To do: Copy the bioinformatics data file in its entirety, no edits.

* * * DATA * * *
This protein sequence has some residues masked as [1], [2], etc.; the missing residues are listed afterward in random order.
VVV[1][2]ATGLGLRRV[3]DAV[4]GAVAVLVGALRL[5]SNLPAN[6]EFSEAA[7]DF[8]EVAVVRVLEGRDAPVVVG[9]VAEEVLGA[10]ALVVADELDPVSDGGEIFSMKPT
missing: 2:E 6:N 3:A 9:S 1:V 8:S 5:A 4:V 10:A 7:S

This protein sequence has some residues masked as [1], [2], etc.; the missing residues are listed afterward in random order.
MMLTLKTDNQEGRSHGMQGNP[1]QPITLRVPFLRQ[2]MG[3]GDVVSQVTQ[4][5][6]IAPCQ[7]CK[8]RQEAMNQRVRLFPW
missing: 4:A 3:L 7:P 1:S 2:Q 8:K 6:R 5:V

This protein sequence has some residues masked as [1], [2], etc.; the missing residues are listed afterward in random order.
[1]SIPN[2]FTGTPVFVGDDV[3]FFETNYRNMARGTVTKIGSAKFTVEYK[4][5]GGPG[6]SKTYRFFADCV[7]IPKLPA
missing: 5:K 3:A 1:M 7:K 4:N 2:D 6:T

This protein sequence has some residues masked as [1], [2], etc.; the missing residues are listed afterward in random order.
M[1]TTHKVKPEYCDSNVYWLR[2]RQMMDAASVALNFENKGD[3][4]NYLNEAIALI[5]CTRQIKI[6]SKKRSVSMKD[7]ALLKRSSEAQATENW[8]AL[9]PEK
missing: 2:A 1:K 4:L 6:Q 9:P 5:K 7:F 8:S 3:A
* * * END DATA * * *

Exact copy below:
This protein sequence has some residues masked as [1], [2], etc.; the missing residues are listed afterward in random order.
VVV[1][2]ATGLGLRRV[3]DAV[4]GAVAVLVGALRL[5]SNLPAN[6]EFSEAA[7]DF[8]EVAVVRVLEGRDAPVVVG[9]VAEEVLGA[10]ALVVADELDPVSDGGEIFSMKPT
missing: 2:E 6:N 3:A 9:S 1:V 8:S 5:A 4:V 10:A 7:S

This protein sequence has some residues masked as [1], [2], etc.; the missing residues are listed afterward in random order.
MMLTLKTDNQEGRSHGMQGNP[1]QPITLRVPFLRQ[2]MG[3]GDVVSQVTQ[4][5][6]IAPCQ[7]CK[8]RQEAMNQRVRLFPW
missing: 4:A 3:L 7:P 1:S 2:Q 8:K 6:R 5:V

This protein sequence has some residues masked as [1], [2], etc.; the missing residues are listed afterward in random order.
[1]SIPN[2]FTGTPVFVGDDV[3]FFETNYRNMARGTVTKIGSAKFTVEYK[4][5]GGPG[6]SKTYRFFADCV[7]IPKLPA
missing: 5:K 3:A 1:M 7:K 4:N 2:D 6:T

This protein sequence has some residues masked as [1], [2], etc.; the missing residues are listed afterward in random order.
M[1]TTHKVKPEYCDSNVYWLR[2]RQMMDAASVALNFENKGD[3][4]NYLNEAIALI[5]CTRQIKI[6]SKKRSVSMKD[7]ALLKRSSEAQATENW[8]AL[9]PEK
missing: 2:A 1:K 4:L 6:Q 9:P 5:K 7:F 8:S 3:A